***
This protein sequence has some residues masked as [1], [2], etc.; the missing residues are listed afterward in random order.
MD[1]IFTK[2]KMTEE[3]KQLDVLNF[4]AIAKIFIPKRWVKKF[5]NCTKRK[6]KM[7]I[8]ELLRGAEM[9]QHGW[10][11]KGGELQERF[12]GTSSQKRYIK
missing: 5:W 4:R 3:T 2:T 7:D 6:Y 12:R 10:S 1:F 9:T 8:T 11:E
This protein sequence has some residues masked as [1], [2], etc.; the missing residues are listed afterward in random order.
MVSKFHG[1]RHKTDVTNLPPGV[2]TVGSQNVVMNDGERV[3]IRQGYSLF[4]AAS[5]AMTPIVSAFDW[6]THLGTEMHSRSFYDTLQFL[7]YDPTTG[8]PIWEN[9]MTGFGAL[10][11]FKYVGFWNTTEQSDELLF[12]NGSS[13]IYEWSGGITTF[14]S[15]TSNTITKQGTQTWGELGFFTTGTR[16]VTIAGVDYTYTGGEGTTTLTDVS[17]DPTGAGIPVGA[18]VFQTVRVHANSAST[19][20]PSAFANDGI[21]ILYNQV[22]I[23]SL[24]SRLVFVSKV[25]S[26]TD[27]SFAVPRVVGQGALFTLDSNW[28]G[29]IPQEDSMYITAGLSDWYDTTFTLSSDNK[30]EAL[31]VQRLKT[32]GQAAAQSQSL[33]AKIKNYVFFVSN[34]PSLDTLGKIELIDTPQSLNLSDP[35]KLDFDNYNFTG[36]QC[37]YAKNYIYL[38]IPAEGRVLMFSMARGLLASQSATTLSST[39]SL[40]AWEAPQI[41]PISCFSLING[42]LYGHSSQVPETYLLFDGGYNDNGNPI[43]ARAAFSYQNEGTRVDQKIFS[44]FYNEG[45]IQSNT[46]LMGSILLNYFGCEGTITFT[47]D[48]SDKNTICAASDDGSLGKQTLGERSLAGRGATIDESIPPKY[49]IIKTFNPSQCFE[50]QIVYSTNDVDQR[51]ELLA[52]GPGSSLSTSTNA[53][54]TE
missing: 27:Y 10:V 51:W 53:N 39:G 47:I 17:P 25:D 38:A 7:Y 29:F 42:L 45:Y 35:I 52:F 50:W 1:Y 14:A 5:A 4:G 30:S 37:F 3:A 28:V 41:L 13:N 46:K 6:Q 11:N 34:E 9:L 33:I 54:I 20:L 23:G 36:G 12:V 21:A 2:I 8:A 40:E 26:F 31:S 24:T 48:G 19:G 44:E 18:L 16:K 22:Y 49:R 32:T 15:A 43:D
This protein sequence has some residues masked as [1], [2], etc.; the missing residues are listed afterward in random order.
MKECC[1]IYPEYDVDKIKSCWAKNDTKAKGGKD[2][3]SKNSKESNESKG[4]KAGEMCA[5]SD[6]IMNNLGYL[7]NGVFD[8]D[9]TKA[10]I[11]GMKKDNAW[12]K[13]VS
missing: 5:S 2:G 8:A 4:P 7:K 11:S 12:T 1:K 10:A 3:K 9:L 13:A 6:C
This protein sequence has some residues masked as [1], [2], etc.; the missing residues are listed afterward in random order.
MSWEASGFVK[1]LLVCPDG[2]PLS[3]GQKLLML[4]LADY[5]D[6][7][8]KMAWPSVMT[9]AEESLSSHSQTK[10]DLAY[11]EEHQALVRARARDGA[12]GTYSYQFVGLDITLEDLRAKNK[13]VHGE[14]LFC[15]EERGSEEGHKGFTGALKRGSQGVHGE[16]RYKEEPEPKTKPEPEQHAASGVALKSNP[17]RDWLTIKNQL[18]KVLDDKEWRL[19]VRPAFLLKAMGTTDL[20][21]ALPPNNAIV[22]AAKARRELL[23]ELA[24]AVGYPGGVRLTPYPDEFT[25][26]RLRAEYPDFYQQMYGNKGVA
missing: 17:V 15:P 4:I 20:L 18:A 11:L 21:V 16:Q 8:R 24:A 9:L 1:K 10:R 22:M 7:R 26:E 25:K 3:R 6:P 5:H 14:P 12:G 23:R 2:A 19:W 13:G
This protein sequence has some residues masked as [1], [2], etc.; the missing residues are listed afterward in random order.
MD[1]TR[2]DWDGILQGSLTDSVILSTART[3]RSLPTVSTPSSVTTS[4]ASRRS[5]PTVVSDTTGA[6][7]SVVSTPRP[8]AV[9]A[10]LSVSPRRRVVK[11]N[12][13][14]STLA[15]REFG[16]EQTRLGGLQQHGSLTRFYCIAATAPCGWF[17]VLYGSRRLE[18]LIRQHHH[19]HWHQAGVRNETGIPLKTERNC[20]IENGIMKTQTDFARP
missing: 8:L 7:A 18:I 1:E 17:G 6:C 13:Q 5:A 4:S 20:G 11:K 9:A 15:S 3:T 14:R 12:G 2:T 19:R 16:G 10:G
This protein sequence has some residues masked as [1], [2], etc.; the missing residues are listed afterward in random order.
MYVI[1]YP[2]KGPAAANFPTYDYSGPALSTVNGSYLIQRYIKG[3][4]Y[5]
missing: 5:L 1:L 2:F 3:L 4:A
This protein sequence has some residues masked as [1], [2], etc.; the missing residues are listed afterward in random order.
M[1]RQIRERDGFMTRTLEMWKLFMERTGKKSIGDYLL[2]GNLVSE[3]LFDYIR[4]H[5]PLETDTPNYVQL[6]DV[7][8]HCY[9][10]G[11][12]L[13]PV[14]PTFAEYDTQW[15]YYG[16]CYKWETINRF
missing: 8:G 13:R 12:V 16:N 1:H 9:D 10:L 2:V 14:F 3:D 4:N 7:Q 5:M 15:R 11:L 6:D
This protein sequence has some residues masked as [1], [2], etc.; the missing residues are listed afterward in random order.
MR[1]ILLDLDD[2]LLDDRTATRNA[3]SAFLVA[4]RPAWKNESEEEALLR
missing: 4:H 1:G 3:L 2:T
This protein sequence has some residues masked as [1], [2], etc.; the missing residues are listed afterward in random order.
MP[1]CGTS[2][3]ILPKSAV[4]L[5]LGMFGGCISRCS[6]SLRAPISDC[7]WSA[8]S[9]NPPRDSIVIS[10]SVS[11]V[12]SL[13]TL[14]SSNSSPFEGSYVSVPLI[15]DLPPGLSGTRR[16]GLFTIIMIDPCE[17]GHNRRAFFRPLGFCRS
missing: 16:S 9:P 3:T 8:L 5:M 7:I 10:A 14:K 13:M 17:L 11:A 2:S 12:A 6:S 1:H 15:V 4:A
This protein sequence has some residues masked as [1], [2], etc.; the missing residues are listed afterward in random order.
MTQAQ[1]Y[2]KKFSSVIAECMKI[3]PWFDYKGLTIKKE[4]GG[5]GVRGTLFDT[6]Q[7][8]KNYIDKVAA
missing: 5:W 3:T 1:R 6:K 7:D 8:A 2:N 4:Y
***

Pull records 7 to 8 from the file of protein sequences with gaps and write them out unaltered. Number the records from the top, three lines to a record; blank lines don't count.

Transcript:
This protein sequence has some residues masked as [1], [2], etc.; the missing residues are listed afterward in random order.
M[1]RQIRERDGFMTRTLEMWKLFMERTGKKSIGDYLL[2]GNLVSE[3]LFDYIR[4]H[5]PLETDTPNYVQL[6]DV[7][8]HCY[9][10]G[11][12]L[13]PV[14]PTFAEYDTQW[15]YYG[16]CYKWETINRF
missing: 8:G 13:R 12:V 16:N 1:H 9:D 10:L 2:V 14:F 3:D 4:N 7:Q 5:M 15:R 11:L 6:D
This protein sequence has some residues masked as [1], [2], etc.; the missing residues are listed afterward in random order.
MR[1]ILLDLDD[2]LLDDRTATRNA[3]SAFLVA[4]RPAWKNESEEEALLR
missing: 4:H 1:G 3:L 2:T